Ancient Monuments

History on the Ground

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Stonesteads bowl barrow

A Scheduled Monument in Waterhouses, Staffordshire

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Latitude: 53.0519 / 53°3'6"N

Longitude: -1.8761 / 1°52'33"W

OS Eastings: 408402.286932

OS Northings: 350526.941349

OS Grid: SK084505

Mapcode National: GBR 36T.LHT

Mapcode Global: WHCDX.4KW5

Entry Name: Stonesteads bowl barrow

Scheduled Date: 13 June 1968

Last Amended: 26 November 1992

Source: Historic England

Source ID: 1008966

English Heritage Legacy ID: 22408

County: Staffordshire

Civil Parish: Waterhouses

Traditional County: Staffordshire

Lieutenancy Area (Ceremonial County): Staffordshire

Church of England Parish: Waterfall St James and St Bartholomew

Church of England Diocese: Lichfield


The monument includes a bowl barrow located at the western edge of a broad
shelf 300m north of Waterhouses. It survives as a slightly oval earth and
stone mound up to 0.6m high with maximum dimensions of 12m by 11.5m. Limited
antiquarian investigation at the barrow's centre located a pavement of thin,
flat stones upon which lay a contracted adult inhumation with flint artefacts,
a boar's tusk knife and a bone ring adjacent. Burnt bones indicating a
cremation were also found.

The site of the monument is shown on the attached map extract.
It includes a 2 metre boundary around the archaeological features,
considered to be essential for the monument's support and preservation.

Source: Historic England

Reasons for Scheduling

Bowl barrows, the most numerous form of round barrow, are funerary monuments
dating from the Late Neolithic period to the Late Bronze Age, with most
examples belonging to the period 2400-1500 BC. They were constructed as
earthen or rubble mounds, sometimes ditched, which covered single or multiple
burials. They occur either in isolation or grouped as cemeteries and often
acted as a focus for burials in later periods. Often superficially similar,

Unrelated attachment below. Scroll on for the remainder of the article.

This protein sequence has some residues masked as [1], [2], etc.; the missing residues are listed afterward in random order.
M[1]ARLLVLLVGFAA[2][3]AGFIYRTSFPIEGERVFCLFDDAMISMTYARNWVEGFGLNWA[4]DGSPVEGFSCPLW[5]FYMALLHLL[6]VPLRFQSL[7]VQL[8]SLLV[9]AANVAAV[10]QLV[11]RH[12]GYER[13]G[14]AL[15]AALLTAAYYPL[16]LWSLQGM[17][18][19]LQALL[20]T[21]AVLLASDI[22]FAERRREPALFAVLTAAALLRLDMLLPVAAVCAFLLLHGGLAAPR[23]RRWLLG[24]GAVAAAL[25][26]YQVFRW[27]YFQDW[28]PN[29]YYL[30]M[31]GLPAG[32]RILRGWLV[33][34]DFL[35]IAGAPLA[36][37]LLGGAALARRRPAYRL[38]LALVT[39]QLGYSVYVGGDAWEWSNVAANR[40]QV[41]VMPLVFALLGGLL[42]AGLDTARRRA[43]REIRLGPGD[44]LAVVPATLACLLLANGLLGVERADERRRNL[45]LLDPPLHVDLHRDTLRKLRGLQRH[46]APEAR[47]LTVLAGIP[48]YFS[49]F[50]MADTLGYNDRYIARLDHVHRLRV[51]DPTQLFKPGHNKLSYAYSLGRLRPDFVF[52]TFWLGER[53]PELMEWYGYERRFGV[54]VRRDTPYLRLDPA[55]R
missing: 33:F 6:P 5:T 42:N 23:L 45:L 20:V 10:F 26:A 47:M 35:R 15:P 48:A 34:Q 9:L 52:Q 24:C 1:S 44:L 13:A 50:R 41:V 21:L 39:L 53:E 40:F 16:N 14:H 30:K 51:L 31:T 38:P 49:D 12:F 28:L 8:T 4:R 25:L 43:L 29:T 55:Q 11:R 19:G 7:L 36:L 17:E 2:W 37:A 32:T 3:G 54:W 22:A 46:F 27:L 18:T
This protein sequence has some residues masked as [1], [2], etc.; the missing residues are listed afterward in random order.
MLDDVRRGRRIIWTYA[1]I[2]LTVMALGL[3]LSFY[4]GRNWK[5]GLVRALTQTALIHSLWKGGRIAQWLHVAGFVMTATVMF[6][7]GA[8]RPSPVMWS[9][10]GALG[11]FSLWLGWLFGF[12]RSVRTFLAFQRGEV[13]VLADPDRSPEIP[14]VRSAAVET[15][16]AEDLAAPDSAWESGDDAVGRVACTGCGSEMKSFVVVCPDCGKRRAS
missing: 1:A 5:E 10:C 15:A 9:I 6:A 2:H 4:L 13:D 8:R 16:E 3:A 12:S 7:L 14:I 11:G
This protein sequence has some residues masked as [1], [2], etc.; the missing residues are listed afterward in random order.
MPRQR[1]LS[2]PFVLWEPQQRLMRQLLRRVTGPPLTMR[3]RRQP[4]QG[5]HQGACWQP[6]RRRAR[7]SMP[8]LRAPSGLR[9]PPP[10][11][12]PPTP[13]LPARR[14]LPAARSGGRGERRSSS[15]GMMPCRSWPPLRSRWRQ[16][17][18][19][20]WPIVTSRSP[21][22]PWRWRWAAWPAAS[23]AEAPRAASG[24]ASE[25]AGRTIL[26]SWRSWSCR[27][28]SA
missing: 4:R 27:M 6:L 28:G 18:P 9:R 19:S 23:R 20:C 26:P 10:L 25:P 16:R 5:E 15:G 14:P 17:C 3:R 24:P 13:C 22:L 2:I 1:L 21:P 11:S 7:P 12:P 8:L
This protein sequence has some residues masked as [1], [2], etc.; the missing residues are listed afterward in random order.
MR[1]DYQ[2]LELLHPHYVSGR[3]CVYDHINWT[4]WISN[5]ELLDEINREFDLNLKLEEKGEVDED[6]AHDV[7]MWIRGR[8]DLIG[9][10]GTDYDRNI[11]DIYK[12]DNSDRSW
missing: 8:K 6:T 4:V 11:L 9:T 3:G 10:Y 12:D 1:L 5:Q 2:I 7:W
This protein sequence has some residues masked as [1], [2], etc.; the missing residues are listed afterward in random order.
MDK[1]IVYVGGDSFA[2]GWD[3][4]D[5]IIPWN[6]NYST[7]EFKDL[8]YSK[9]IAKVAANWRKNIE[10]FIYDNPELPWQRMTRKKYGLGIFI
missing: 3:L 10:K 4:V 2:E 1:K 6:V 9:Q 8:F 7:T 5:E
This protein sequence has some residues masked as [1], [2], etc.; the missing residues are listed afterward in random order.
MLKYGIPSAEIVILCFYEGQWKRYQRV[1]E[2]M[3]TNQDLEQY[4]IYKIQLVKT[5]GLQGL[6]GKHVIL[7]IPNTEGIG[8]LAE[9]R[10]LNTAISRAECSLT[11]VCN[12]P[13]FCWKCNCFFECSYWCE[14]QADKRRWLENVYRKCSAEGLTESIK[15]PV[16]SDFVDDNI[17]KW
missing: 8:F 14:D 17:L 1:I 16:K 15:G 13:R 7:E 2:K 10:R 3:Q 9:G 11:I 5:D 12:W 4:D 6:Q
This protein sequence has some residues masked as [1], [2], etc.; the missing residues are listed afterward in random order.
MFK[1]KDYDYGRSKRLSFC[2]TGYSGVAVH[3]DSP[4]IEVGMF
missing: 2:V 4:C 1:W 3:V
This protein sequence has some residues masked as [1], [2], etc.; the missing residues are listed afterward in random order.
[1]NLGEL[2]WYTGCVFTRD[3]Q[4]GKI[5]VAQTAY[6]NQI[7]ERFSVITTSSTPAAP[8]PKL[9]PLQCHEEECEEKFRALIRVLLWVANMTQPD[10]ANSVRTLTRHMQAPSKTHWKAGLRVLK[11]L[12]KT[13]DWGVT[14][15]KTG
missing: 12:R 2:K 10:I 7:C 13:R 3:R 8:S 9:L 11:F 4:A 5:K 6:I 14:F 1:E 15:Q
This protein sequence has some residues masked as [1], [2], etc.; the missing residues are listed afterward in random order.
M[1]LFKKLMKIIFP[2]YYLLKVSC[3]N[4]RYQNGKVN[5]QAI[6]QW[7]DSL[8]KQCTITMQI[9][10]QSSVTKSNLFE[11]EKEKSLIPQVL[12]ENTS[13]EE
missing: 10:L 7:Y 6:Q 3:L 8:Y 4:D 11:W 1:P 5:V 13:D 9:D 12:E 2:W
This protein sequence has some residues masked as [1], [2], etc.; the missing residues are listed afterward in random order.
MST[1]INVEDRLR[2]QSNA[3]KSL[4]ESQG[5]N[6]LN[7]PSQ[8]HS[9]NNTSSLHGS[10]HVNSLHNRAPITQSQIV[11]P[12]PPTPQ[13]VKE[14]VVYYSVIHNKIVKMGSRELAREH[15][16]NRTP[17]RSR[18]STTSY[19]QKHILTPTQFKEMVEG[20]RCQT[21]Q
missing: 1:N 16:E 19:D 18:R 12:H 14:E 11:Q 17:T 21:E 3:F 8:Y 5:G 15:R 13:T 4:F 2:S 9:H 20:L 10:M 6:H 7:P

although differing widely in size, they exhibit regional variations in form
and a diversity of burial practices. There are over 10,000 surviving bowl
barrows recorded nationally (many more have already been destroyed), occurring
across most of lowland Britain. Often occupying prominent locations, they are
a major historic element in the modern landscape and their considerable
variation of form and longevity as a monument type provide important
information on the diversity of beliefs and social organisations amongst early
prehistoric communities. They are particularly representative of their period
and a substantial proportion of surviving examples are considered worthy of

Despite limited antiquarian investigation of the monument's centre Stonesteads
bowl barrow survives well. This investigation located human remains together
with artefacts of flint, bone and tusk, and further evidence of interments and
grave goods will exist within the mound and upon the old landsurface.

Source: Historic England


Books and journals
Barnatt, J, The Peak District Barrow Survey (1989), (1989)
Bateman, , Ten Years Digging (1861), (1861)
Carrington, Barrow Diggers (Unpub MS with letters and notes), 1848,
Darvill, T, MPP Single Monument Class Descriptions - Bowl Barrows (1988), (1988)

Source: Historic England

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